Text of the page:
I thought that once I had told these men the truth, I’d be able to move on with my life. But then I found myself curious about my “new” siblings and cousins. They all had families visible on social media. They had kids that looked like mine. That looked like I did when I was younger. They had features like my own and I found myself staring at photos of people I didn’t know, desperate to see a resemblance. I also became obsessive about my family tree, trying to figure out who all my DNA matches were and how I connected to them. Like if I understood all this information, then that would make up for a lifetime of not knowing half of my family.

I joined a support group and met thousands of other people in the same situation as me. People who understood how anxiety inducing it was to have to have to tell your doctor you suddenly know your medical history to be incorrect. Or who know how awkward it is when you meet someone new and they ask if you have any siblings, knowing you can’t answer “well I had 4 half-siblings but now I know 2 of them aren’t actually my siblings at all, and I’ve gained another 2 siblings, but they likely don’t even know I exist…” It was in this group I met a woman who despite being in another country to me, has been an almost daily presence in my life for over 3 years now. She’s been a sounding board and an empathetic ear for every conceivable feeling raised because of this rollercoaster I never wanted to hop on. I owe her every conceivable gratitude I can muster for supporting me through this.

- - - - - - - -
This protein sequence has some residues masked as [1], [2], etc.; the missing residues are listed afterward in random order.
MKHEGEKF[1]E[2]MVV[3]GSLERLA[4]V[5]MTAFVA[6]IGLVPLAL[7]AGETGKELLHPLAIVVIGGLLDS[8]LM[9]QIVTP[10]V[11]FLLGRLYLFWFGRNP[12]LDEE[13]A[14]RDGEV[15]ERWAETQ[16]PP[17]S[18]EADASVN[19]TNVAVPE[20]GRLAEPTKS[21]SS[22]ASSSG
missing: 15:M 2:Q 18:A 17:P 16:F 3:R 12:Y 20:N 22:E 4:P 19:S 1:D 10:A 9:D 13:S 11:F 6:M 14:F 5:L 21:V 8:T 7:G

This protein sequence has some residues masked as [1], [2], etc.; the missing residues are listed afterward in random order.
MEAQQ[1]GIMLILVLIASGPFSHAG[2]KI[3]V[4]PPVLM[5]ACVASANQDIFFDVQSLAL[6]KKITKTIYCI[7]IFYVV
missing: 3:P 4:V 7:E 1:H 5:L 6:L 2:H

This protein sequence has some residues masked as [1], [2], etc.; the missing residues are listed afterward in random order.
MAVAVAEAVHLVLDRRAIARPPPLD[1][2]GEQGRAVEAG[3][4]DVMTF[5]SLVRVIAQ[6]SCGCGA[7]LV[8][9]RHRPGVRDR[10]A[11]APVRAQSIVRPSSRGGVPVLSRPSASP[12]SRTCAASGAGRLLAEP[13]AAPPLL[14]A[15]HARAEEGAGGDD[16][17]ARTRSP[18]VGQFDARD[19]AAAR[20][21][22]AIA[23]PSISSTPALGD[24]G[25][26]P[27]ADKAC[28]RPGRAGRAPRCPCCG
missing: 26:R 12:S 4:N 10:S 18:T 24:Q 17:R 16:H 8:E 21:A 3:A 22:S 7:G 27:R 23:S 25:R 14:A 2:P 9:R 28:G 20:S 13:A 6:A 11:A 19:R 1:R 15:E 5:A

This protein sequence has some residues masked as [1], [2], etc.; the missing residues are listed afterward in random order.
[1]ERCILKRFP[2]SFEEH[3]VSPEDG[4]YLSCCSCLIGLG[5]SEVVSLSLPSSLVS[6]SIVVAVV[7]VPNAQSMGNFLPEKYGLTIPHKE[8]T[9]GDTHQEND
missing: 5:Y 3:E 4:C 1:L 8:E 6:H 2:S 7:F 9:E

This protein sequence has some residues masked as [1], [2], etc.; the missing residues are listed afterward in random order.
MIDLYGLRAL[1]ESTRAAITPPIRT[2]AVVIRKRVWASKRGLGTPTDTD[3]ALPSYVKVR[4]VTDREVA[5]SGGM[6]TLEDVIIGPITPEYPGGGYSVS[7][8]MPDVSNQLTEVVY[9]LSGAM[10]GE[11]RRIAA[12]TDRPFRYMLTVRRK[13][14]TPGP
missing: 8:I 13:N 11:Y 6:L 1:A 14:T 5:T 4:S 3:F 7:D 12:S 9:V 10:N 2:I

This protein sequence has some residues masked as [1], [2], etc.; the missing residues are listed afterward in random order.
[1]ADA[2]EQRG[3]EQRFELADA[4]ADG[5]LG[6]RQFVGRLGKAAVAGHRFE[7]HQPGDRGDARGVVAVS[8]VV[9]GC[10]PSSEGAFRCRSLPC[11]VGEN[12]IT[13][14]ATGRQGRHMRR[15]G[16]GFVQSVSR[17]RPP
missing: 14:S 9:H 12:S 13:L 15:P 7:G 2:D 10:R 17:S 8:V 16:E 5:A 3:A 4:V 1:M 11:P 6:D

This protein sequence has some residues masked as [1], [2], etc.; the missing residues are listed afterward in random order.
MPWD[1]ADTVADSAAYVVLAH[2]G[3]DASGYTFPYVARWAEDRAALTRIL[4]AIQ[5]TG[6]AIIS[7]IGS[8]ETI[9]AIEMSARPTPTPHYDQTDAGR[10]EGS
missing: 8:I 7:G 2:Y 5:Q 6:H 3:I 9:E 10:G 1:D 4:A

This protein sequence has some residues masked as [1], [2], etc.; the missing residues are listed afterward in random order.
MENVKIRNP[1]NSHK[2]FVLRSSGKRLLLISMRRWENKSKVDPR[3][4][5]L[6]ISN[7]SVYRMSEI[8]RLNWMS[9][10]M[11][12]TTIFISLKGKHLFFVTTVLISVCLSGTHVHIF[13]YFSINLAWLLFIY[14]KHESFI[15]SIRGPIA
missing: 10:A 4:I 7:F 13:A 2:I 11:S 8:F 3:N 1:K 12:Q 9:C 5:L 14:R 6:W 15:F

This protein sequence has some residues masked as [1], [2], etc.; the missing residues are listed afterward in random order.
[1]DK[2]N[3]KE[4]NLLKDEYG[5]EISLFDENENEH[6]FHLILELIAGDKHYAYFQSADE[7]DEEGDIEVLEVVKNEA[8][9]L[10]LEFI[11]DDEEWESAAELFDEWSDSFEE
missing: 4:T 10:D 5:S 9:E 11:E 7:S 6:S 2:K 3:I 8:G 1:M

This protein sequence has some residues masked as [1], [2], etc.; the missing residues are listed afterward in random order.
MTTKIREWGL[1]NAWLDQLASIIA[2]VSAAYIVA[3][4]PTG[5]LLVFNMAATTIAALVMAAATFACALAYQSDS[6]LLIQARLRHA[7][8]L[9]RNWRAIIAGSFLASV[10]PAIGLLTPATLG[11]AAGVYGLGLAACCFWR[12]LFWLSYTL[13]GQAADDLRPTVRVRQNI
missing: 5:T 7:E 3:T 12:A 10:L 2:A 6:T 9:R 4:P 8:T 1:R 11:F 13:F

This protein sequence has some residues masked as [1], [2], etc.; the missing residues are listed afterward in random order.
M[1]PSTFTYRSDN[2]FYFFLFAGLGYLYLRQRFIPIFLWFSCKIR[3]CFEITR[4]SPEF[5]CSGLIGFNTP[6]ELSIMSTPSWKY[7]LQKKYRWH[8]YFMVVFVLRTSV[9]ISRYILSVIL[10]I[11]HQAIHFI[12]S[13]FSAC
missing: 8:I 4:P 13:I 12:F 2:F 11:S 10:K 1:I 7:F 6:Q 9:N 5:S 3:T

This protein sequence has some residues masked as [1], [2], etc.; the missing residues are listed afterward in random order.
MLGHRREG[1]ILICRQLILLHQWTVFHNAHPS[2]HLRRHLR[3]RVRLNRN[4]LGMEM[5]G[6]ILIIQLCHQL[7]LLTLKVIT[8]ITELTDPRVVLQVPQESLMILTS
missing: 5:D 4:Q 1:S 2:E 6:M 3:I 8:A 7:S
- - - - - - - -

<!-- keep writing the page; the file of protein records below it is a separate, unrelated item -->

Eventually, I reached out to my BF and indicated that I was considering contacting other family members. He replied saying that people who “threaten” him get cut from his life very quickly and that if I wanted to maintain any contact with him, I’d reconsider. This response felt like a slap in the face to me. I wasn’t intending to threaten him at all, I simply wanted to know my own family. I soon realised that the way this man felt about this situation was nothing to do with who I was as a person, and that I wasn’t willing to compromise myself with some vague hope that one day he might accept me. That I was worth more than that. So, I made a choice to move on, and this choice eventually came with the decision to physically move from Australia to my husband’s country of origin, Ireland.